In twelfth-century Europe, there was widespread belief among the wealthy and the aristocratic that marriages should be arranged for reasons such as those I’ve already described. Not infrequently, a marriage was arranged and the deal already agreed upon by parents on both sides before the couple to be wed ever met for the first time. Peasants rarely had the time for such tom-foolery, but the upper crust types insisted that love and marriage are incompatible. True love could only flourish between man and mistress, those who could formally be designated as adulterers should anyone be so interested in keeping track of the intimate lives of others. Thank goodness we’ve given up on such sick voyeurism in our highly educated and informed era.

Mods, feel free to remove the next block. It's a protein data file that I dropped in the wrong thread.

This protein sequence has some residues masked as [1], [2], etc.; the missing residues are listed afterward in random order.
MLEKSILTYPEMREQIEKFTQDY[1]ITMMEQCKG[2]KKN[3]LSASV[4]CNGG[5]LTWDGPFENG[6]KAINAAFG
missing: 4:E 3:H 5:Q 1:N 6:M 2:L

A couple of hundred years later, still in Europe, the lord of one manor decided that marriage was for everyone and, therefore, that all of his tenants, no exceptions, had to be married. Furthermore, since they were commoners and didn’t have the high intelligence he had, as he saw it, he would determine who among his surfs would marry whom. This pattern seems to have caught on, and when some of the peasants after a while began to cry out in protest, a provision was made that it was possible for a peasant male to choose his own wife; however, there was a bridal tax, the fee the peasant had to pay for the privilege of choosing his own wife. Naturally, that fee was paid to the lord of the manor. By the time, the Protestant Reformation got underway in Germany, one French essayist circulated claims that any man who actually did love his wife was such a bore that no other woman would ever give him the time of day.